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Tens of thousands rally against Taiwan’s Ma

Image Tens of thousands of people took to the streets of Taipei yesterday to protest what they said was President Ma Ying-jeou's China-friendly policies and his failure to lift Taiwan's sagging economy.
Braving the heat, the slogan-chanting demonstrators — pro-independence activists and their sympathisers — launched the island's first major rally against Ma since he took office on May 20.
They demanded Hong Kong-born Ma step down over his conciliatory approach to China. The pro-independence rhetoric of his predecessor Chen Shui-bian of the opposition Democratic Progressive Party (DPP) had irked Beijing.
Peter Wang, the rally organiser, told AFP Ma's stance on China meant "Taiwan's sovereignty is being sacrificed."
Ma was elected in a landslide in March and has pledged to improve ties with China. The two sides launched regular direct flights for the first time in nearly six decades last month.
His government has also allowed more Chinese tourists to visit the island and relaxed controls on China-bound investments, issues which had been shunned by the former DPP government.
"We're afraid an economic integration between Taiwan and China would eventually lead to political unification, which is absolutely unacceptable to Taiwan people," Wang said.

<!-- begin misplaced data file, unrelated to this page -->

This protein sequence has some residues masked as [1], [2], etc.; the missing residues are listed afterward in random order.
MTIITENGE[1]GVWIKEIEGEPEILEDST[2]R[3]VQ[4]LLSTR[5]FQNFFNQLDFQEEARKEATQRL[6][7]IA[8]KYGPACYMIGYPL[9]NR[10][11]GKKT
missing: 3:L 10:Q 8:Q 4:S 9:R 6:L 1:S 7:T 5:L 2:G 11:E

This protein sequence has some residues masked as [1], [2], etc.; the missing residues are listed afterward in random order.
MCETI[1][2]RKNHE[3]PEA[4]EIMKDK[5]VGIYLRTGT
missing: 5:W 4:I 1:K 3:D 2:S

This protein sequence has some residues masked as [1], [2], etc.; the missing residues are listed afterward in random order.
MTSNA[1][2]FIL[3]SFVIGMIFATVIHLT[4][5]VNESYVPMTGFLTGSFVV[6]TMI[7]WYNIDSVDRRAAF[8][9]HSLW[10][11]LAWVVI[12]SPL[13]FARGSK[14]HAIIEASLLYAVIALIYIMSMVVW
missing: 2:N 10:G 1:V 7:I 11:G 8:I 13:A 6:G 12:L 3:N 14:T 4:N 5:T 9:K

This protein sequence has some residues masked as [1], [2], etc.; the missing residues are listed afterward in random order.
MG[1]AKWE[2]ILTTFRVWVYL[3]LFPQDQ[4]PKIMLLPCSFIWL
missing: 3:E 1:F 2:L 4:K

Pro-independence activists say that Ma's conciliatory China policy will not stop Beijing squeezing Taiwan internationally.
Taiwan lost its UN seat to China in 1971, and Beijing has blocked its past 15 attempts to return to the world body.
The rally comes with the island fixated on snowballing financial irregularities implicating Chen and his family.
The high-profile scandal has dealt another blow to pro-independence groups still reeling from the DPP's two crushing defeats in the March presidential polls and the January parliamentary election.
"Taiwan's economy was a mess when the country was ruled by DPP over the past eight years. They are supposed to be responsible for that, but now they blame the Kuomintang government only 100 days after we took the helm," Kuomintang chairman Wu Poh-hsiung told a separate gathering.
The Kuomintang is the ruling party with which Ma is affiliated.

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